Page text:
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Broadside ballad entitled 'Piper John, Or Bottom's Lament'


                PIPER JOHN,


Bottom's Lament.

TUNE.?Buxom Joan of Deptford.

OLD Leith and Portobello
Had once a snivelling fellow
All in the Parliament, sir,
Their cause to represent, sir,

Whose name was Piper John.
But now his time was ended,
And they no more intended
To send him up again, sir,
But vote like honest men, sir,

For trusty Aitcheson.

John thought the time was ripe, sir,   
To, quit his pension'd Pipe, sir,
And, in the country's face, sir,
To take a better Place, sir,

And snatch a richer prize :
For, sirs, an' it may please ye,
The Pipe had grown uneasy ;
The thing was far too small, sir,
And did not suit at all, sir,

A man of Bottom's size !

But oh! the sad reflection,
Of a renewed Election!
The agents and expenses,
The pledges and pretences

Which he had all forgot,
Appalled poor Bottom's heart, sir,
And made him loath to start, sir,
Yet still the silken gown, sir,
And twice two thousand pound, sir,

Stuck in his Patriot throat.                     

So pending of the Session,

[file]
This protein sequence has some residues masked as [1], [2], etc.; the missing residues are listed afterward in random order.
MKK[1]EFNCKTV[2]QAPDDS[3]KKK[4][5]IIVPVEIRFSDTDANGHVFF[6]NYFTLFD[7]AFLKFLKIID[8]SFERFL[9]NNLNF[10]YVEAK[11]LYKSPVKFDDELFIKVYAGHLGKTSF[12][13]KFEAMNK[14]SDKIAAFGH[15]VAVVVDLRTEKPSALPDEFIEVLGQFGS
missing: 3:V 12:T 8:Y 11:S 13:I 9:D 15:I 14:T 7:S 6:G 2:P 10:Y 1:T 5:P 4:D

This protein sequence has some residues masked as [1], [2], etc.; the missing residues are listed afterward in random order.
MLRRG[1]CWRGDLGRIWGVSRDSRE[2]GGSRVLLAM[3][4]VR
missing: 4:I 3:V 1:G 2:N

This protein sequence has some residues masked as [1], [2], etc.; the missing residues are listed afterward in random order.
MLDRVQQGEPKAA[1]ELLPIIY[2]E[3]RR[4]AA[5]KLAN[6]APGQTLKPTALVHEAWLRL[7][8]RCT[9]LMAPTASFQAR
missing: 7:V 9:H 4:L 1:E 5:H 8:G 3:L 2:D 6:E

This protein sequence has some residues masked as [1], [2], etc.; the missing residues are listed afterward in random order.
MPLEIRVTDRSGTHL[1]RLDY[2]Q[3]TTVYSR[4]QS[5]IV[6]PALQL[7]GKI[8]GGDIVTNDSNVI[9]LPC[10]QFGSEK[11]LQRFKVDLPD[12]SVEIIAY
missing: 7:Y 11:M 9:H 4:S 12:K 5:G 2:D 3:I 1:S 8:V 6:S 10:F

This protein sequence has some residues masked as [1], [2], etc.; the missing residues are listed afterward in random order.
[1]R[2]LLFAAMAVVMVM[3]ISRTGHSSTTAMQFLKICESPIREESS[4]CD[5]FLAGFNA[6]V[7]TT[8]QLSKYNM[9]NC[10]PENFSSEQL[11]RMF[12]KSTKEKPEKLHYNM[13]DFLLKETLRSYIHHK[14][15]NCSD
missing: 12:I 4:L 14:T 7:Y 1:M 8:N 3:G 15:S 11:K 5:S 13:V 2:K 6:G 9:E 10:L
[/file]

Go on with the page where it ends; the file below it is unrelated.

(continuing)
He thought it no transgression
To leave his bounden duty,
And seize the silken booty,

His shoulders to adorn.
And he inflicted all, sir,
His voters with a call, sir,
To tell of his intentions

'Bout sineoures and pensions,                              

And Pipers all forlorn.                        

He said that, beyond measure,
He dearly loved his leisure,
And had enjoyed at large, sir,
Through life his pension'd charge, sir,

And sinecurist's gold;
But that he laid them by, sir,
For a place now in his eye, sir ;
And here?could you suppose it,
Tears stained his inn'cent nose, sir,

The nose of Bottom bold!

" For," said he, " I feel it sore, sir,
To blow my pipes no more, sir,
And drop my sinecure, sir,
Before I cou'd secure, sir,

The little Jeffrey's gown.
'Tis awful to vacate, too,
And lose, perhaps, my seat, too"-   
Grief stopt his farther speech, sir,
And then upon his breech, sir,

Poor Bottom sat him down.

While thus his way he sounded,
The voters all astounded,
Cried out, with one accord, sir,      
They'd never make a Lord, sir,            
Of paltry Piper John.
Leith never will consent, sir,                     
That Bottom represent her,         
But to the right about, sir,            
With scorn we'll turn him out, sir,         
And vote for Aitcheson.

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Probable period of publication: 1830-1840   shelfmark: ABS.10.203.01(095)
Broadside ballad entitled 'Piper John, Or Bottom's Lament'
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